Receiving coverage from game outlets is often the difference between success and obscurity, especially for indie developers.
The endorsement of many journalists, though, seems to be based not on merit, but on connections. Starting in August 2014, numerous conflicts of interest were progressively uncovered, with the same names constantly popping out and giving the strong appearance of a systematic web of cronyism and corruption, where privileged access to the gaming industry is given to those in the right journalists’ clique.
Conflicts of interest here — by revision
8 Dec 2014
5 May 2015
7 Aug 2015
Friends at Kotaku
Controversial Kotaku writer Patricia Hernandez has lived together with her close friend Anna Anthropy, and has given her positive coverage in six articles. Four of the articles were published after Hernandez had lived with Anthropy, and none of them initially contained any form of disclosure.
In addition, Hernandez dated visual novel developer Christine Love, and wrote about her game Hate Plus twice. Both articles have a disproportionate number of links encouraging the purchase of Love’s work and, once more, no disclosure.
Hernandez has also promoted two Kickstarters by GaymerX while being on friendly terms with the organization's president Toni Rocca and some of the other GaymerX staff. She has also given positive press, without disclosure, to her friends David Gallant and Zoe Quinn.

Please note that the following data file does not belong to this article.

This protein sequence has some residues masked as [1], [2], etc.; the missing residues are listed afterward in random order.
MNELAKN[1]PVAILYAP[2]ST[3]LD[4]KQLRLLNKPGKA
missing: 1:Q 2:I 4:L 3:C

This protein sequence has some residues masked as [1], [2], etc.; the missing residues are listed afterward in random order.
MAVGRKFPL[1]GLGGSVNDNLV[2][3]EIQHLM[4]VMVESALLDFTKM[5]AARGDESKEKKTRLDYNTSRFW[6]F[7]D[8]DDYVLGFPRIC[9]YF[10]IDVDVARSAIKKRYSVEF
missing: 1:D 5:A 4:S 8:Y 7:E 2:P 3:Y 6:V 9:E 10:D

Kotaku’s more famous conflict of interest with its guest writer Zoe Quinn, however, involves Nathan Grayson. Grayson and Quinn have been long time friends, with Grayson also having financial ties with her, being a playtester for her game Depression Quest and being mentioned in its credits—while giving her positive press without disclosure both on Kotaku and at his previous outlet, Rock, Paper, Shotgun. In August 2014, this conflict of interest came to public attention when it was made public that Quinn had an affair with Grayson behind her boyfriend’s back, with the subsequent censorship and aggressive response to this scandal widely considered to be the cause of a still-ongoing consumer revolt against the gaming press.
While this is the most famous case of cronyism involving Grayson, it’s not the only one—he also wrote without disclosure about former colleagues like Robert Young and Porpentine, as well as friends such as mini-game developer Nina Freeman, developer Deirdra Kiai and the staff of mobile game company White Whale games, among others. Grayson also covered GaymerX without disclosing his friendship with Toni Rocca — another conflict of interest he shares with Hernandez.
Perhaps, though, Grayson’s most blantant impropriety is the overwhelming coverage given to his friend, sound designer Robin Arnott. Author of Oculus Rift game Soundself, Arnott received an abnormal amount of coverage from Grayson. Grayson plugged him six times in three months, with the bulk of the coverage for Soundself coming from Kotaku.